For example, They respond positively to and engage with, those that treat them the way they favourably regard themselves rather than behave towards and perceive themselves in the way others negatively react to them. To be clear these individuals practice confidence, self-protection and assertion by no longer giving their time, attention or thought to devalue reception and actively seek out environments and company that values them in the way they have come to value themselves.

The eating disorder is a false god who sufferers give all their power and potential too.

The eating disorder is a false god who sufferers give all their power and potential too. The eating disorder itself can only really ever induce a faux calm that requires an ever-increasing intensification of disordered eating behaviour to maintain these brief moments of mental stillness and physical serenity. Like an out of control ego, an eating disorder will convince its host that life without bulimia, anorexia, anorexia bulimia or binge eating isn’t an option, but it is always the contrary.

An eating disorder can’t exist without a host, but a host can always live without an eating disorder. Those with an eating disorder are never born with one and despite how it might feel they can live and die after having enjoyed a full life without one. To be clear, an individual can be born with a genetic predisposition to later developing an eating disorder, but this does not necessarily mean they will experience one in their lifetime as factors such as familial, social and cultural environment plus personality are also contributing factors. This is why four children with the same parents, gender, growing up in the same house, attending the same school may have one child who suffers from disordered eating despite all four having an equal genetic predisposition to it.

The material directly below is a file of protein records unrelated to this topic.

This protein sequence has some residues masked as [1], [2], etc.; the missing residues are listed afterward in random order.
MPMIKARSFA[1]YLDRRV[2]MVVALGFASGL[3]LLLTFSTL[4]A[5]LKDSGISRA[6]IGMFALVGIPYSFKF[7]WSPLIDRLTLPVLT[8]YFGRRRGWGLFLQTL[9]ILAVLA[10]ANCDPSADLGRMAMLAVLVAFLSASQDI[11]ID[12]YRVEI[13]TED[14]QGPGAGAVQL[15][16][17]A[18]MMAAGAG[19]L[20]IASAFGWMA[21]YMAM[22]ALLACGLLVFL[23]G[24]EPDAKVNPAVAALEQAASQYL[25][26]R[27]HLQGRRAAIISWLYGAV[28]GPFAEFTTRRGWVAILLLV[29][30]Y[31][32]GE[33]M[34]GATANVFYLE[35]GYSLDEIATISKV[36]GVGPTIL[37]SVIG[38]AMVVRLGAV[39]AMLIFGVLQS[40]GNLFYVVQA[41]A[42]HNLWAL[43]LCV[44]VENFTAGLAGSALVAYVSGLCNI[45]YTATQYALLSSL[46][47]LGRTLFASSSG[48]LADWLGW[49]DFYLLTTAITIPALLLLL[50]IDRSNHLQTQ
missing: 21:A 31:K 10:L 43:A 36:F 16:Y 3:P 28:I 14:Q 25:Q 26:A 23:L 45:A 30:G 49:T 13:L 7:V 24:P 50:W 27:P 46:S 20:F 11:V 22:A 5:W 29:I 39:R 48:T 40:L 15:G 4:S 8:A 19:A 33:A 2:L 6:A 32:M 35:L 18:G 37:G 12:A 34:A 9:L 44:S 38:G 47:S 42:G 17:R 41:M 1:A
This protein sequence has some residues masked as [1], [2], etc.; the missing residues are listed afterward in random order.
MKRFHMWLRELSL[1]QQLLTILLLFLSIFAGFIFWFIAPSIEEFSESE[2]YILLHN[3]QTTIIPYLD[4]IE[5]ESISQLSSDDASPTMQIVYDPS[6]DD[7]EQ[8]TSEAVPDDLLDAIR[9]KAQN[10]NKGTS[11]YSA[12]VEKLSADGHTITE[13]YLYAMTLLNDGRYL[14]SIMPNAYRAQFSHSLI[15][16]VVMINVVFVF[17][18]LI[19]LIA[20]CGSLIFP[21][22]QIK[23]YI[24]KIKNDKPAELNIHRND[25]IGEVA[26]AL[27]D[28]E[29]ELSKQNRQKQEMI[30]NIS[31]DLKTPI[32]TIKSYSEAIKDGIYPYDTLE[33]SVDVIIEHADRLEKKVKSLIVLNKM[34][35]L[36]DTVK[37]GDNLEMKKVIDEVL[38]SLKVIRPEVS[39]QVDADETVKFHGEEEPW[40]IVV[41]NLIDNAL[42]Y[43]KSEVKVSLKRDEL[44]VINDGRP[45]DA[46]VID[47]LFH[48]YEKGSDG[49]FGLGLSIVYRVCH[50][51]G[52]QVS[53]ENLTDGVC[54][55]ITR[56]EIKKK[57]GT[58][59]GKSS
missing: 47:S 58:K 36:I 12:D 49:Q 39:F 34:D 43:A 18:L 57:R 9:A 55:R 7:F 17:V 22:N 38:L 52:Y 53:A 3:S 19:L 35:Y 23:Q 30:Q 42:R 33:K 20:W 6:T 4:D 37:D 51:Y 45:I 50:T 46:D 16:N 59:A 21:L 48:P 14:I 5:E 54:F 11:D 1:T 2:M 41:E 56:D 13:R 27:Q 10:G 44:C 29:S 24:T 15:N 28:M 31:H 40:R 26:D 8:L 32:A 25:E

Although recovery is 100% possible, this is always so much easier to recognise from an objective perspective. The individual experiencing addiction can’t always see the forest for the trees and overcoming their eating disorder may not seem an option. While this feeling or conviction is more than understandable considering what it is hour by hour, day by day to struggle to overcome disordered eating, it must nonetheless always be reinforced that despite their belief and current despair recovery is possible.